The future of healthcare with blockchain

Blockchain technology was designed to provide a shared distribution ledger that securely manages data, without requiring any central authority. In the healthcare industry, where data is becoming increasingly pivotal, blockchain offers a leverage to improve medical healthcare systems. This compels healthcare providers to find innovative ways to apply blockchain in healthcare.

A 2017 IBM Institute for Business Value blockchain study, Healthcare Rallies for Blockchain, reports that, of the 200 healthcare executives from 16 countries that participated in the survey, 16% expected to implement a commercial blockchain solution in 2017, while 56% expected to by 2020. The healthcare industry is already aligning itself with the blockchain-powered future of healthcare.

For the pharmaceutical industry, blockchain may be the next technological revolution that will transform the future of pharmaceuticals. In the field of pharmacy, blockchain will provide a means to ensure supply chain integrity and facilitate the use of safe drugs. Chekkit is a typical example in this case. Drugs hold the keys to both life and death, depending on which drug you use and how you use it. Blockchain’s ability to achieve drug traceability will facilitate the tracking of drugs along the supply chain and provide end consumers with information on the integrity of the drug. Given the enormous counterfeit pharmaceutical industry today, and the deaths and medical complications that arise from the use of counterfeit pharmaceuticals, the application of blockchain in this area will be invaluable. 

Apart from saving lives, the reduction of counterfeit drugs will drastically reduce the 200 billion dollars that is lost annually by pharmaceutical companies worldwide, due to the production of counterfeit drugs. The recovered funds can be invested into the development of better drugs to improve global healthcare.

This is an era of data, and every industry is seeking to harness the power of data. The healthcare industry is not an exception. An average person lacks easy and secure access to their own medical records, even with the advancements in Electronic Health Record(EHR) solutions. With just a smartphone, most people can access their financial data and other forms of data. Blockchain will improve the accessibility of medical data, in a secure manner, just like that of every other kind of data that is readily available to smartphone users today. With just a smartphone, anyone will be able to carry their medical record with them, anywhere they go. This will provide the chance for patient engagement in healthcare.

This will also allow the medical records of patients to be accessed easily and securely, by any healthcare provider who needs it. Since the data is stored on a blockchain, its security is assured and, hence, cannot be tampered or accessed by just anybody. With the application of blockchain in this area, patients will have access to all their medical history across all healthcare providers that have attended to them. This data can be shared securely when they visit a new healthcare provider, which will eliminate confusion and serious complications that can arise from the duplication of healthcare records across different healthcare facilities. It will also eradicate the time wasted on trying to obtain the health records of a patient from their previous healthcare provider(s).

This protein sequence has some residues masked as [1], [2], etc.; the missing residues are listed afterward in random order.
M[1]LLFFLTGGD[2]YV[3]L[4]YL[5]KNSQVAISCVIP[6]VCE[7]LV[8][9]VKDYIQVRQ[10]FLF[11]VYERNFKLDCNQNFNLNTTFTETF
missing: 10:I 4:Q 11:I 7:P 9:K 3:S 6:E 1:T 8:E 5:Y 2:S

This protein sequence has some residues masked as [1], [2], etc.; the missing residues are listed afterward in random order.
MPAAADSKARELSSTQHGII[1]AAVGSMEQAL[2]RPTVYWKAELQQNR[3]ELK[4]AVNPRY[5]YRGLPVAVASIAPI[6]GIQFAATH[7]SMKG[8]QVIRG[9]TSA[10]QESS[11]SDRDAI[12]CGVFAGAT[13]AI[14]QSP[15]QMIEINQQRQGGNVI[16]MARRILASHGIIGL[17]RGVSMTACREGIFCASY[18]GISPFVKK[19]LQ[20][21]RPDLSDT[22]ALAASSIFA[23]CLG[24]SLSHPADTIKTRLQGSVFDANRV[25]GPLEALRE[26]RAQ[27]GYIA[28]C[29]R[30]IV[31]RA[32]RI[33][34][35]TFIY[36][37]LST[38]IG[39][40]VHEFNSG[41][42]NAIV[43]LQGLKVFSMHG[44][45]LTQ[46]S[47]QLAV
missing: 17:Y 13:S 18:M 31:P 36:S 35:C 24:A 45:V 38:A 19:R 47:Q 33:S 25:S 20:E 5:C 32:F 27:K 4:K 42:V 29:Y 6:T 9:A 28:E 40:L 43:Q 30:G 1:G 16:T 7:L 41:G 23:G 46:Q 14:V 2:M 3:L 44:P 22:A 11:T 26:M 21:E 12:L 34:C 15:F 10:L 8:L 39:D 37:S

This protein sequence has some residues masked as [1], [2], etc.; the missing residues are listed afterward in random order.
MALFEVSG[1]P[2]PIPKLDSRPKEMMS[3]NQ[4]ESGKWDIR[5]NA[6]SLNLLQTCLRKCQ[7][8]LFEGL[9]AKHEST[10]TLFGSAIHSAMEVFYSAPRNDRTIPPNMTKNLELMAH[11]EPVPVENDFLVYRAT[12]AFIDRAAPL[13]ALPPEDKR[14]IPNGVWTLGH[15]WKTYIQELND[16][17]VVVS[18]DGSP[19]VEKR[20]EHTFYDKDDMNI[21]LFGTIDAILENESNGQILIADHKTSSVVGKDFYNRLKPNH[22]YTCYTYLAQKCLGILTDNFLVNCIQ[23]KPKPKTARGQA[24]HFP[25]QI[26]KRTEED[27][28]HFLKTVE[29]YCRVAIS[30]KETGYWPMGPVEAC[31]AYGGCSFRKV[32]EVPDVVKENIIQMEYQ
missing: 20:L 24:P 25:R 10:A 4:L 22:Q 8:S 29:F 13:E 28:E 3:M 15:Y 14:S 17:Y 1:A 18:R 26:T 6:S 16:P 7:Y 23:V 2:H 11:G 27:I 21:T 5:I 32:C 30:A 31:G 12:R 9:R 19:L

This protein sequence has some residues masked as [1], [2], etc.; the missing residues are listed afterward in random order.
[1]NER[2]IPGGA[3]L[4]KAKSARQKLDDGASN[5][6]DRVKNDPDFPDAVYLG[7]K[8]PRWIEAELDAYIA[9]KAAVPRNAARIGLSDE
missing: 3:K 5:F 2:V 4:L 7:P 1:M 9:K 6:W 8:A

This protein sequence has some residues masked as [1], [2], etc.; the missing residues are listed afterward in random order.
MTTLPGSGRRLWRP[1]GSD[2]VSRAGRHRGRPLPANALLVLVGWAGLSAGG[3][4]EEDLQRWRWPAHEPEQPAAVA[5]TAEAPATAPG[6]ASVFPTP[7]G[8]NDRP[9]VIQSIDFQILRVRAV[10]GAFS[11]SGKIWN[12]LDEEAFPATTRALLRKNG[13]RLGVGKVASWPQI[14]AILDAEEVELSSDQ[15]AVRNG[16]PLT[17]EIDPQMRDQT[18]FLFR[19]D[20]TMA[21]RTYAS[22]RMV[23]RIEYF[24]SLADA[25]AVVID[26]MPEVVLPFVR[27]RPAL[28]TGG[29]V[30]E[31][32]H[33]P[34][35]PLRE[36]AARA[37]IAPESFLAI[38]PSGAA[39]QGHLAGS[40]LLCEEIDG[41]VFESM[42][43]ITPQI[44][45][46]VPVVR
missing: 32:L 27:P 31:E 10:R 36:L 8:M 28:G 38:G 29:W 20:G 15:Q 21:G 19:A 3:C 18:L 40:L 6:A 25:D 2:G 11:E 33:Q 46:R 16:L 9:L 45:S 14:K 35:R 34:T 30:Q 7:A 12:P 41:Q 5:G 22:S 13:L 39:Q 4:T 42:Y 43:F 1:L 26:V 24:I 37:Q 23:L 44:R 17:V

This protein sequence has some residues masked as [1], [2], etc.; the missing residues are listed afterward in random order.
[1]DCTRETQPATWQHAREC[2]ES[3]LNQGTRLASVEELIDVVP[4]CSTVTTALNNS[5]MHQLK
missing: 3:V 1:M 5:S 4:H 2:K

The privacy of all medical data will also be guaranteed with blockchain. 

Additionally, since blockchain will facilitate the development of a singular health record system that cuts across EHRs, different regions and all medical history from the lifetime of a patient, AI can be leveraged to extract meaningful insights from a patient’s lifetime medical records to provide personalized recommendations that will improve the medical outcomes for each patient. Also, patients who are willing to, can offer medical researchers the access to their medical records. Blockchain will make this secure sharing of data very achievable. Their data would be used anonymously in medical research. This can improve the development of groundbreaking medical research and innovation. 

Health insurance is another aspect of healthcare that stands to benefit greatly from blockchain. Fraud is estimated to cost the insurance industry about 80 billion dollars annually, according to the Coalition Against Insurance Fraud (CAIF). Blockchain-powered solutions can help minimize this. Through the use of smart contracts, health insurance providers can effectively determine if a claim is false or not. “Insurers face intensifying pressure to reduce administrative costs, an area where blockchain might make a big impact by modernizing fragmented legacy IT systems, improving efficiency, and bolstering competitiveness,” a Deloitte report says. Given the potential use cases of blockchain in health insurance, insurers have a lot to benefit. However, this gain is not limited to insurers alone, the entire healthcare industry will be given a huge boost with the integration of blockchain in healthcare services.

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